Is Cheese Good Or Bad For Gout?

Is Cheese bad for gout

I love cheese. From Gouda to Cheddar, Manchego to Blue Cheese, I enjoy all types. On crackers. With a glass of red wine. Lovely.

However, I have gout. And it’s bloody painful when it flares up. And to make matters worse, I read that cheese can trigger attacks. So I thought I’d investigate.

But first of all….

What Is Gout?

Gout is a form of arthritis. It occurs when there is a build-up of uric acid in the blood, which then forms crystals in the joints. These crystals cause pain, swelling and inflammation. Ouch.

The main symptom is severe joint pain. Gout often affects the big toe first, but can also affect other joints such as the ankles, knees, elbows, wrists and even gout in hands!

So What Does Cheese Have To Do With Gout?

Cheese is relatively low in purines. Purines are a natural substance found in our bodies and in some foods. They’re not all bad, but when there’s too much uric acid (as in gout sufferers) they can cause problems.

Basically, when you eat foods high in purines, your body breaks them down into uric acid. And as we now know, too much uric acid can lead to gout attacks.

So Is Cheese Bad For Gout?

The answer is, it depends.

If you have gout, then you could avoid eating large quantities of cheese higher in purines (or any other food high in purines). This is because it could trigger an attack.

However, most people find that they can eat cheese without any problems. So it’s really down to trial and error.

Also certain cheeses are higher in purines than others.

Nice Cheese

If you love cheese but you’re worried about gout, then why not try some of the lower purine cheeses? These include:

– Gouda

– Cheddar

– Manchego

– Blue cheese (I love this stuff)

– Cottage cheese

– Ricotta cheese

– Cream cheese

– Brie

Slightly Less Nice Cheese

Cheese higher in purines which you could limit (although still low in purines compared to most food) include:

– Limburger (the worst)

– Camembert

– Parmesan

– Roquefort

– Gorgonzola

Although there hasn’t been many medical studies done on cheese and gout there have been a few.

  • One study by the American Journal of Clinical Nutrition followed over 47,000 men for 12 years. They found that those who ate the most cheese had a lower risk of developing gout than those who ate the least.
  • Another study by the Nurses’ Health Study followed over 80,000 women for 22 years. They found that those who ate the most cheese had a slightly higher risk of developing gout than those who ate the least.
  • A different study by the Mayo Clinic followed over 600 gout sufferers for 12 years. They found that those who ate the most cheese were no more likely to have gout attacks than those who ate the least.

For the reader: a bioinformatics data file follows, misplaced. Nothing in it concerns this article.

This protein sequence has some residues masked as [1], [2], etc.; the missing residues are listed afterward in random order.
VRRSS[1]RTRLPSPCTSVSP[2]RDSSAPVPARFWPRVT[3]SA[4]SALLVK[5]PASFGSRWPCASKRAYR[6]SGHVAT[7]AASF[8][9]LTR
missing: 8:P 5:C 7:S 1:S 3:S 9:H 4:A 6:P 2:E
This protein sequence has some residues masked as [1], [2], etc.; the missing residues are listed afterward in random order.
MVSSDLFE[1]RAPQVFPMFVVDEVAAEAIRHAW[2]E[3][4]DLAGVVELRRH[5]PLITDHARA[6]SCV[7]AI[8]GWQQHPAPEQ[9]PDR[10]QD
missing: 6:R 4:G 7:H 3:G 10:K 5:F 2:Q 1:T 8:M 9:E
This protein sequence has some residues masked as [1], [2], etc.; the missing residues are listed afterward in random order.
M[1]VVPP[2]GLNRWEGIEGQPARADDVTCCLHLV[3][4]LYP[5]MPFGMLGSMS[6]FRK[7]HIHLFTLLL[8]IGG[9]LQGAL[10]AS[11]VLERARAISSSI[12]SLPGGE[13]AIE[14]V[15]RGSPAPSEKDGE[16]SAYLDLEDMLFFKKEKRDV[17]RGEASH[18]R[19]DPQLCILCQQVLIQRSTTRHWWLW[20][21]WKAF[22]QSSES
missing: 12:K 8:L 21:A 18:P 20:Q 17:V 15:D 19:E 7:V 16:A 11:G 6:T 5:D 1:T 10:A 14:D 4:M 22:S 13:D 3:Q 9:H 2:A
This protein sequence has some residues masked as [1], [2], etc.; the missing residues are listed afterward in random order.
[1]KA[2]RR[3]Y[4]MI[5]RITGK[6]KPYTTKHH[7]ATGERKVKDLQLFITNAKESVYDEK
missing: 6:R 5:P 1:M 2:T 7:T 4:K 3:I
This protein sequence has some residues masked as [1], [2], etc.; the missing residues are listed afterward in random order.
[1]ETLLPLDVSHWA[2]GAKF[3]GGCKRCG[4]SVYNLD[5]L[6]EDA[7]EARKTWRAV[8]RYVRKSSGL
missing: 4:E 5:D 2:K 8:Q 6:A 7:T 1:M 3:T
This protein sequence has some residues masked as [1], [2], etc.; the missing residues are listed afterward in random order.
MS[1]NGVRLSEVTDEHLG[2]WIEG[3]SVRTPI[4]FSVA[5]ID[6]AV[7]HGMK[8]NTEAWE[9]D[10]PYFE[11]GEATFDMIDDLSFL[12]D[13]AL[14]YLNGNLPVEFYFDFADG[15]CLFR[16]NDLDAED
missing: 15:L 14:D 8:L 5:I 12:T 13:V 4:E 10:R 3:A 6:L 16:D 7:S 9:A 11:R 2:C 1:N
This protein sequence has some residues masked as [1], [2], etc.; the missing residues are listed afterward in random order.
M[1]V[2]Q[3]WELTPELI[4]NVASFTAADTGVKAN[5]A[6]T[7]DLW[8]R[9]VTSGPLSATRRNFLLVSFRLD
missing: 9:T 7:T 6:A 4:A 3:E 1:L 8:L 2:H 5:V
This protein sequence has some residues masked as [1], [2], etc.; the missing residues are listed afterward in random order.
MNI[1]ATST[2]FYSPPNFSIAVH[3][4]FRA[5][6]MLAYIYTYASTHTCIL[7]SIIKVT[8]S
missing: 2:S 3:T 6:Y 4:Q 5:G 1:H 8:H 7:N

Gout specialist, Dr. Hyon Choi says that there is no definitive answer as to whether cheese is good or bad for gout.

Dr Choi stated, “For some individuals with gout, dairy products can trigger flares. For others, dairy products have no effect”.

However, he does say that it’s probably best to limit your intake if you’re prone to attacks.

Gout Treatment

If you enjoy your cheese then you don’t have to give it up entirely. Just be sensible about how much you eat, and if you do have a gout attack then there are plenty of natural treatments available.

If you suffer an attack and need fast gout relief then you should:

– Rest the affected joint

– Apply ice to reduce inflammation

– Take over the counter painkillers such as ibuprofen or naproxen (check with your doctor first if you’re on any other medication)

– Drink plenty of fluids, especially water

– Avoid alcohol, sugary drinks and foods high in purines

– Try a gout diet (more on this below)

Natural Gout Treatments

There are also many natural treatments for gout. These include:

Cherries – studies have shown that cherries can help to reduce inflammation and pain. Eat a handful of fresh or frozen cherries a day, or drink cherry juice.

Apple cider vinegar – this has many health benefits, one of which is reducing gout pain and inflammation. Mix 2 tablespoons of apple cider vinegar with 8 ounces of water and drink 3 times a day.

Turmeric – this spice has powerful anti-inflammatory properties which can help to reduce gout pain. Add turmeric to your food or take a supplement.


So, there you have it. Cheese isn’t necessarily bad for gout, but it’s best to eat it in moderation. And if you’re worried about triggering an attack, then try some of the lower purine cheeses. With a glass of wine of course. Bon appetit!

Free eBook ->

Enter your email address for a full A-Z Purine Chart revealing what foods are good for gout and what foods are bad. You may be surprised!

Success! You're on the list.